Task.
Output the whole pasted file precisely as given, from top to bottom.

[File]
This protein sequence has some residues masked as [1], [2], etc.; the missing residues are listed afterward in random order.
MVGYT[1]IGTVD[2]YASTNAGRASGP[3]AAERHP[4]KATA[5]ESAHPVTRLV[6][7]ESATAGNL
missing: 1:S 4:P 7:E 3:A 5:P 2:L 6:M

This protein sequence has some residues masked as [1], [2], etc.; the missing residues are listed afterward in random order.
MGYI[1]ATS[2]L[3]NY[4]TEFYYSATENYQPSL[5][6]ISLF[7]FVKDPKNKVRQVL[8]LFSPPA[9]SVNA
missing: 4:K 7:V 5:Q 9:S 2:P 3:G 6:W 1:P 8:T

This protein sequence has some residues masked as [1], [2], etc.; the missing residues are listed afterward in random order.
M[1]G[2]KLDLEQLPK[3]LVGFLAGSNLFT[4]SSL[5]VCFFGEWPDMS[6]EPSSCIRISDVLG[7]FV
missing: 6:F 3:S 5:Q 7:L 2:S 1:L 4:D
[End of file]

This protein sequence has some residues masked as [1], [2], etc.; the missing residues are listed afterward in random order.
MVGYT[1]IGTVD[2]YASTNAGRASGP[3]AAERHP[4]KATA[5]ESAHPVTRLV[6][7]ESATAGNL
missing: 1:S 4:P 7:E 3:A 5:P 2:L 6:M

This protein sequence has some residues masked as [1], [2], etc.; the missing residues are listed afterward in random order.
MGYI[1]ATS[2]L[3]NY[4]TEFYYSATENYQPSL[5][6]ISLF[7]FVKDPKNKVRQVL[8]LFSPPA[9]SVNA
missing: 4:K 7:V 5:Q 9:S 2:P 3:G 6:W 1:P 8:T

This protein sequence has some residues masked as [1], [2], etc.; the missing residues are listed afterward in random order.
M[1]G[2]KLDLEQLPK[3]LVGFLAGSNLFT[4]SSL[5]VCFFGEWPDMS[6]EPSSCIRISDVLG[7]FV
missing: 6:F 3:S 5:Q 7:L 2:S 1:L 4:D